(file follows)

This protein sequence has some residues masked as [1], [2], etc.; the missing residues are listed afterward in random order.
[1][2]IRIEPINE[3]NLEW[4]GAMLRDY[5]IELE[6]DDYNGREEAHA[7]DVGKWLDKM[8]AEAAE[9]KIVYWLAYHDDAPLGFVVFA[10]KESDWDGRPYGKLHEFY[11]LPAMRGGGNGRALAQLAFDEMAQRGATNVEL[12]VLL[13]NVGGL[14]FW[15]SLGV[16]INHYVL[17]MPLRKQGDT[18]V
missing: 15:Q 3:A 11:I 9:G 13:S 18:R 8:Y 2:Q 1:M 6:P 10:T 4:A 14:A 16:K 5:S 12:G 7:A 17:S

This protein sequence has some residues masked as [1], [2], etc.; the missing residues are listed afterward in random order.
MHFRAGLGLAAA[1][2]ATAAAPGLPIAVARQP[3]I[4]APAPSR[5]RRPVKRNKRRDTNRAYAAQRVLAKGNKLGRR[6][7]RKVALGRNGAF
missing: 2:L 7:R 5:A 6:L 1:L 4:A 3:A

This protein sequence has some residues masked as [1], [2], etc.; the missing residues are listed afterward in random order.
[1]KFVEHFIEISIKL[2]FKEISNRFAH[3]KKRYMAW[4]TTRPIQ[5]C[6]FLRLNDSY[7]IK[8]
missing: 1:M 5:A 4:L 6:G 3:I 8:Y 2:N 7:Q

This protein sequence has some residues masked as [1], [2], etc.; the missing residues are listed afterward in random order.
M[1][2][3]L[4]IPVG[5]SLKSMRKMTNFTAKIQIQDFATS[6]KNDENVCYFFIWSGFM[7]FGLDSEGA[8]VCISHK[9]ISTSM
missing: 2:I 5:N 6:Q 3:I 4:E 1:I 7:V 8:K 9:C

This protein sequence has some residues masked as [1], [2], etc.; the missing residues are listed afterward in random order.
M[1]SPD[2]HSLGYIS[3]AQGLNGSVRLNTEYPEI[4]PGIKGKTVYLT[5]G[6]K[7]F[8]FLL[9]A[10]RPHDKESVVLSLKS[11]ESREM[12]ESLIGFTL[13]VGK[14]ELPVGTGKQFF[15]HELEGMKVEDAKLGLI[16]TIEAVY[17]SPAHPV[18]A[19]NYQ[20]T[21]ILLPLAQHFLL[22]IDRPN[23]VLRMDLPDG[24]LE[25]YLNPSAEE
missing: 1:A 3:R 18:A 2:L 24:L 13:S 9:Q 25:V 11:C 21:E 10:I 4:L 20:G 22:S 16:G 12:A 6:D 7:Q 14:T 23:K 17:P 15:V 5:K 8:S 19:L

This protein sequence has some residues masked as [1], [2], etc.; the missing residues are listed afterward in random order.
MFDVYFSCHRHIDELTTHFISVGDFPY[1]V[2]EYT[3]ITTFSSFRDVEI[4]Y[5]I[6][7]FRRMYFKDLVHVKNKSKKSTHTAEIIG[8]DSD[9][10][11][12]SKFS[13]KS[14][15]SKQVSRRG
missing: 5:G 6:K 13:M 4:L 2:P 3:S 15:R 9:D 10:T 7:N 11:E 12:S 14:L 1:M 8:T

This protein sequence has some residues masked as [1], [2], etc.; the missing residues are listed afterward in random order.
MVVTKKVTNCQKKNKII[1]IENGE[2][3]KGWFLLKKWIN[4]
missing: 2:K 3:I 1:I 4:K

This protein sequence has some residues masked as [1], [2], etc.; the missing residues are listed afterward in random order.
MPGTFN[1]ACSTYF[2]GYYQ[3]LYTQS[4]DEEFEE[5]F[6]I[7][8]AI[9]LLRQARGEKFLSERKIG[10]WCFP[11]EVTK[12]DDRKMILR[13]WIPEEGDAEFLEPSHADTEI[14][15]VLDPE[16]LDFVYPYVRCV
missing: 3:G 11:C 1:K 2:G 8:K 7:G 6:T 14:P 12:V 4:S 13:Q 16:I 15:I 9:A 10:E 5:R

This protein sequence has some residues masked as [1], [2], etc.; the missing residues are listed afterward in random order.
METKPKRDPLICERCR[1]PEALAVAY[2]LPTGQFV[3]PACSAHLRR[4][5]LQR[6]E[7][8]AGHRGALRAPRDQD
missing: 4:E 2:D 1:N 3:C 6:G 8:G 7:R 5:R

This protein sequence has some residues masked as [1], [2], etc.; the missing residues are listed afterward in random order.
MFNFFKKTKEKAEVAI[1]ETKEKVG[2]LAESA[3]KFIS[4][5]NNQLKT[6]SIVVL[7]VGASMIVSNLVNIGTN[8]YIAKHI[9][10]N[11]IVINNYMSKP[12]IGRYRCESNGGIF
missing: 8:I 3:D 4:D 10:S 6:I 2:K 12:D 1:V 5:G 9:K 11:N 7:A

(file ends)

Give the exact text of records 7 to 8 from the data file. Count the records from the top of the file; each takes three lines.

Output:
This protein sequence has some residues masked as [1], [2], etc.; the missing residues are listed afterward in random order.
MVVTKKVTNCQKKNKII[1]IENGE[2][3]KGWFLLKKWIN[4]
missing: 2:K 3:I 1:I 4:K

This protein sequence has some residues masked as [1], [2], etc.; the missing residues are listed afterward in random order.
MPGTFN[1]ACSTYF[2]GYYQ[3]LYTQS[4]DEEFEE[5]F[6]I[7][8]AI[9]LLRQARGEKFLSERKIG[10]WCFP[11]EVTK[12]DDRKMILR[13]WIPEEGDAEFLEPSHADTEI[14][15]VLDPE[16]LDFVYPYVRCV
missing: 3:G 11:C 1:K 2:G 8:K 7:G 6:T 14:P 12:V 4:S 13:Q 16:I 15:I 9:A 10:E 5:R